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Grow a gorgeous garden and save water, too

Master gardeners present free online workshop

Yellow butterfly
A western tiger swallowtail enjoys the ambiance of a trailing lantana. Low-water gardens can be beautiful. (Photo: Kathy Morrison)

How do you balance garden beauty with fire safety? How do you support bees and butterflies while saving water? (And what can survive our summer heat while still looking good?)

As our climate gets drier, those gardening challenges become harder, especially in communities with limited water. Who knows what to plant to fulfill all these needs?

Master gardeners do! See their suggestions and learn how to master this gardening dilemma during a special free workshop. It's open to anyone with an internet connection.

Set for 9 a.m. Saturday, June 26, “Gorgeous Low-Water Gardening” features the expertise of foothill master gardeners, who have the challenge of providing defensible space for wildfire protection.

Presented by the UC Cooperative Extension Master Gardeners of Amador County in cooperation with the UCCE Master Gardeners of El Dorado County, this 90-minute online class will explore options and challenges of low-water gardening.

“So, you want a beautiful garden up here in the Sierra Foothills,” say the organizers. “You want to attract butterflies and bees, but you also want to be fire-safe and, of course, drought tolerant due to our long, hot summers and increasing drought periods.”

Like the drought period we appear to be in again.

“Well, things just got pretty tricky!!” they added. “You need advice and direction from the experts! Join our Master Gardeners who will share tips and tricks, review various plant choices and discuss water management for your beautiful creation.”

Registration is free, but required. Participants can sign up anytime before and during the session. You will receive the link to the session in the registration confirmation email. To register:

More details:


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For week of Dec. 3:

Make the most of gaps between raindrops. This is a busy month!

* Windy conditions brought down a lot of leaves. Make sure to rake them away from storm drains.

* Use those leaves as mulch around frost-tender shrubs and new transplants.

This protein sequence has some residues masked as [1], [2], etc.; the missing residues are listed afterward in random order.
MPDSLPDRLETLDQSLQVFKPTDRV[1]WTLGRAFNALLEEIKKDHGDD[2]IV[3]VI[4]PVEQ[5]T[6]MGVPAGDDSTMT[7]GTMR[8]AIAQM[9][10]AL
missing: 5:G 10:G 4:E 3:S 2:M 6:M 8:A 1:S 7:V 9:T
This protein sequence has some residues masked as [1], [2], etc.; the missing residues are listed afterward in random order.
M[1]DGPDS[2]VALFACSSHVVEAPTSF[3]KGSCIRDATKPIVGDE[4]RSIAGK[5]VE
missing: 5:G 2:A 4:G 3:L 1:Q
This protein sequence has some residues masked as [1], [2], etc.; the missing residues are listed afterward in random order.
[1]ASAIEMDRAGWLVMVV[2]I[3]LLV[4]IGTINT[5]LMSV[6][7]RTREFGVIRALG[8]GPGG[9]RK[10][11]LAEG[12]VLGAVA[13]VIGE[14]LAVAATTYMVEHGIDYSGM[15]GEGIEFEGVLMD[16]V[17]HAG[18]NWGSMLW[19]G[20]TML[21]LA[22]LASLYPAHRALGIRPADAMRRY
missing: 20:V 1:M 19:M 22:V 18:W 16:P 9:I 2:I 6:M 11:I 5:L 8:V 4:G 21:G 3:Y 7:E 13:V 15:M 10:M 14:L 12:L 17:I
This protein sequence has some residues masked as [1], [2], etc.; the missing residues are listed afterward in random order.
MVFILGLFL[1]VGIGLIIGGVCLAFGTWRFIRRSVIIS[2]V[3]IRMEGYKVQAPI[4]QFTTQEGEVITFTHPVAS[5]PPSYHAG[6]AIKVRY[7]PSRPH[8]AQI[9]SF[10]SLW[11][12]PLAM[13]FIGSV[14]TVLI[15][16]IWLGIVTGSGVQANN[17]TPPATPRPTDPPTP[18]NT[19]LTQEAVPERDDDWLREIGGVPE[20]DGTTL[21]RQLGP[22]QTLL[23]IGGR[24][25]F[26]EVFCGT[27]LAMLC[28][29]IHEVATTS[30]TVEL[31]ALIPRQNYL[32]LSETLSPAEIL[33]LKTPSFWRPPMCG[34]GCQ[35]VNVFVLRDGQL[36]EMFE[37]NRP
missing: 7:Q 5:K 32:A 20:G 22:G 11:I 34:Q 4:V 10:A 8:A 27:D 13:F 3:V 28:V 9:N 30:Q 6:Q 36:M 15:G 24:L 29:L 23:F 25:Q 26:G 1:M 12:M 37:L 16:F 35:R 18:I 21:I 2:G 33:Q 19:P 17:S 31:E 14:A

* Rake and remove dead leaves and stems from dormant perennials.

* Just because it rained doesn't mean every plant got watered. Give a drink to plants that the rain didn't reach, such as under eves or under evergreen trees. Also, well-watered plants hold up better to frost than thirsty plants.

* Prune non-flowering trees and shrubs while they're dormant.

* Clean and sharpen garden tools before storing for the winter.

* Brighten the holidays with winter bloomers such as poinsettias, amaryllis, calendulas, Iceland poppies, pansies and primroses.

* Keep poinsettias in a sunny, warm location. Water thoroughly. After the holidays, feed your plants monthly so they'll bloom again next December.

* Plant one last round of spring bulbs including daffodils, crocuses, hyacinths, anemones and scillas. Get those tulips out of the refrigerator and into the ground.

* This is also a good time to seed wildflowers such as California poppies.

* Plant such spring bloomers as sweet pea, sweet alyssum and bachelor buttons.

* Late fall is the best time to plant most trees and shrubs. This gives them plenty of time for root development before spring growth. They also benefit from fall and winter rains.

* Lettuce, cabbage and broccoli also can be planted now.

* Plant garlic and onions.

* Bare-root season begins. Plant bare-root berries, kiwifruit, grapes, artichokes, horseradish and rhubarb. Beware of soggy soil. It can rot bare-root plants.

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